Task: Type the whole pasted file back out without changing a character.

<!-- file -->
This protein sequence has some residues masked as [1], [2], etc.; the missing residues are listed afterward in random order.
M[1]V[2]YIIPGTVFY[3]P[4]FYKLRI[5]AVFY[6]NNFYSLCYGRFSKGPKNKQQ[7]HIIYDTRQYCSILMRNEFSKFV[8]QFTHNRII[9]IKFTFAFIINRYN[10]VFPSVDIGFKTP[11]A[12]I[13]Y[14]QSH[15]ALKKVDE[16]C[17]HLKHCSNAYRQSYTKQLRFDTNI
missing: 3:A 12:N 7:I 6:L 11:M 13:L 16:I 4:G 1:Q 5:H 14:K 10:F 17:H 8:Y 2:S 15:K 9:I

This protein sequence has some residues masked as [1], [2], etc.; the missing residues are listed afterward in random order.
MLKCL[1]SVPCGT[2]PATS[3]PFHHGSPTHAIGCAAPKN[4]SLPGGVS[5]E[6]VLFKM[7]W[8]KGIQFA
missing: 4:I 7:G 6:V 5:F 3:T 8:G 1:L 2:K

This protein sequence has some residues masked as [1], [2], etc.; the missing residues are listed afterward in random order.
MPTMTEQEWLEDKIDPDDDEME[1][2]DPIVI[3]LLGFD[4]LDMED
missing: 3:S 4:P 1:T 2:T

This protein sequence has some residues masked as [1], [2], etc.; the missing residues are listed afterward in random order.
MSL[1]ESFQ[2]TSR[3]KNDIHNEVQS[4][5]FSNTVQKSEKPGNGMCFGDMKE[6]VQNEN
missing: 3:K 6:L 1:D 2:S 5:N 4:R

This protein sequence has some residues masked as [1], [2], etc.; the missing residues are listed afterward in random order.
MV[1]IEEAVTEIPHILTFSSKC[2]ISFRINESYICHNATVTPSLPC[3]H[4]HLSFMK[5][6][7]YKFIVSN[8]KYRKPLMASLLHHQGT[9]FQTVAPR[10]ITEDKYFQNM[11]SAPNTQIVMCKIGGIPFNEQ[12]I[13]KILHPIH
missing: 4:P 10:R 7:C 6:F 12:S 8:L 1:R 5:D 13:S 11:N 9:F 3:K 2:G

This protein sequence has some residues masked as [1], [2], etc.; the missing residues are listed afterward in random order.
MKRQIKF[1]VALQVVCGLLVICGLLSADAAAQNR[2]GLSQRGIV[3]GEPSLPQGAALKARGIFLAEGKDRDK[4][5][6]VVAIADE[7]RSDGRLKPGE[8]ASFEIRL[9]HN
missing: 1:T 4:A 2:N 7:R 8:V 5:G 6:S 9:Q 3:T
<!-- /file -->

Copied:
This protein sequence has some residues masked as [1], [2], etc.; the missing residues are listed afterward in random order.
M[1]V[2]YIIPGTVFY[3]P[4]FYKLRI[5]AVFY[6]NNFYSLCYGRFSKGPKNKQQ[7]HIIYDTRQYCSILMRNEFSKFV[8]QFTHNRII[9]IKFTFAFIINRYN[10]VFPSVDIGFKTP[11]A[12]I[13]Y[14]QSH[15]ALKKVDE[16]C[17]HLKHCSNAYRQSYTKQLRFDTNI
missing: 3:A 12:N 7:I 6:L 11:M 13:L 16:I 4:G 1:Q 5:H 14:K 10:F 17:H 8:Y 2:S 15:K 9:I

This protein sequence has some residues masked as [1], [2], etc.; the missing residues are listed afterward in random order.
MLKCL[1]SVPCGT[2]PATS[3]PFHHGSPTHAIGCAAPKN[4]SLPGGVS[5]E[6]VLFKM[7]W[8]KGIQFA
missing: 4:I 7:G 6:V 5:F 3:T 8:G 1:L 2:K

This protein sequence has some residues masked as [1], [2], etc.; the missing residues are listed afterward in random order.
MPTMTEQEWLEDKIDPDDDEME[1][2]DPIVI[3]LLGFD[4]LDMED
missing: 3:S 4:P 1:T 2:T

This protein sequence has some residues masked as [1], [2], etc.; the missing residues are listed afterward in random order.
MSL[1]ESFQ[2]TSR[3]KNDIHNEVQS[4][5]FSNTVQKSEKPGNGMCFGDMKE[6]VQNEN
missing: 3:K 6:L 1:D 2:S 5:N 4:R

This protein sequence has some residues masked as [1], [2], etc.; the missing residues are listed afterward in random order.
MV[1]IEEAVTEIPHILTFSSKC[2]ISFRINESYICHNATVTPSLPC[3]H[4]HLSFMK[5][6][7]YKFIVSN[8]KYRKPLMASLLHHQGT[9]FQTVAPR[10]ITEDKYFQNM[11]SAPNTQIVMCKIGGIPFNEQ[12]I[13]KILHPIH
missing: 4:P 10:R 7:C 6:F 12:S 8:L 1:R 5:D 13:S 11:N 9:F 3:K 2:G

This protein sequence has some residues masked as [1], [2], etc.; the missing residues are listed afterward in random order.
MKRQIKF[1]VALQVVCGLLVICGLLSADAAAQNR[2]GLSQRGIV[3]GEPSLPQGAALKARGIFLAEGKDRDK[4][5][6]VVAIADE[7]RSDGRLKPGE[8]ASFEIRL[9]HN
missing: 1:T 4:A 2:N 7:R 8:V 5:G 6:S 9:Q 3:T